In that sense, we have come full circle from being tribal in our relationships and search for meaning to being individual in our pursuits, to once again becoming tribal in our search for meaning and context. The new media and social media, however, take this concept of retribalization to whole new levels. Our village cuts across geographies, political boundaries, and cultures, instantaneously; and it can grow to a population of over 50 million in less than a year, as it did for the video-sharing site, ViVo.  But there’s another dimension of retribalization. We are now engaged, not just aurally, but tactilely – and this is the essence of what McLuhan calls “acoustic”. Our senses are engulfed as we participate in and create our own media. Where radio and television are one (or few) to many, social media are anyone to any; and messages we create can be delivered on many media at one time. Television may or may not retribalize us. But the medium of TV was an important stepping stone to bring the immersive senses back into play with new media and social media – away from the singularity of the sense of sight. 
This move to retribalization, however, does not mean we become illiterate, in the sense that we return to the tribal man of pre-printing press. Rather we adopt a new literacy – one which is poorly understood in the context of our current individual structures. The futurist, Alvin Toffler said “the illiterate person of the twenty-first century is not someone who cannot read and write, but the person who cannot learn, un-learn, and relearn”.
Now, here is the rub. We live in a world where political, industrial, and even post-industrial organizational and bureaucratic structures are stuck in the literate world of individualism. Eddie Obeng, in his June, 2012 talk at TEDGlobal, in Edinburgh, Scotland said, “We spend our time responding rationally to a world which we understand and recognize, but which no longer exists”.  Perhaps our most important work as media psychologists comes in helping public and private organizations and institutions understand the dramatic shift in society from individualism back to tribalism and its implications on our systems of education, enterprise, and governance.  These are all structures we respond to rationally, because we understand them and recognize them; they are so familiar to us that they are part of the “ground” of our western society – but they were built for a world which no longer exists. However, as Ohler sees it, these individual structures are giving way to older structures as man becomes more tribal and less a being of solitude. It’s as if we’re returning to the pre-industrial family dinner-table discussion; bringing the “front porch” back to the position of figure in our culture. The car, the freeway system, the airplane, the telephone, and the computer allowed us all to maintain our extended family while the individual and frontiersman in all of us caused us to move physically further and further apart. The new media work not because they somehow bridge the gulf that we’ve created by our distance, but because they return us to something very familiar – something old and comfortable. Bringing meaningful understanding to society is to bring these old structures to the position of “figure” in our culture, where the issues and options are debated, researched, discussed and analyzed. In helping create this tribal discussion, we help create a platform for safe change as we replace old structures with new ones –or older ones, as the case may be.  The implications for education, enterprise, and governance are enormous with this facilitated shift in identity.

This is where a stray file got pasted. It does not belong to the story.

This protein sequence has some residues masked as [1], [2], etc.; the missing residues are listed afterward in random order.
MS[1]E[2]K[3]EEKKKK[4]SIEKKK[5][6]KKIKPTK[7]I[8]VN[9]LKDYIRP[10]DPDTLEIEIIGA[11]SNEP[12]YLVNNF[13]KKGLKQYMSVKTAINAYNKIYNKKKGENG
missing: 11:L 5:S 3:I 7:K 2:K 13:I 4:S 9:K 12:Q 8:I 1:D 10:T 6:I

The Arab Spring gave us all a glimpse of what happens when the individualism of totalitarianism - with no prospect for change and no willingness to understand - runs afoul of the tribal man of social media. Malcolm Muggeridge observed that both capitalism and totalitarianism have the same end in mind; just different means of achieving it. We have a worthy task in helping society understand through learning, un-learning and relearning the message of the media, else capitalism and democracy, as we know them today, will become unwitting victims of the impatience of tribal man, as well. 
Covey, Stephen M. R. (2006). The speed of trust. (p.177). New York, N.Y. Free Press.
Hunter, Ian (1980). Malcolm Muggeridge: A Life. New York, N.Y. HarperCollins.
McLuhan, Marshall (1979). The medium is the message.  ABC Radio National Network, Australia. Retrieved on 10/15/12 from
McLuhan, Marshall; Fiore, Quentin (1967). The medium is the massage. Berkeley, CA. Gingko Press.
U.S Supreme Court, 2011-2012 cases. Retrieved on 10/17/12 from
Wolfe, Tom (1968). The pump house gang.  What if he is right? (pp. 119-154). New York, N.Y. Farrar, Straus & Giroux.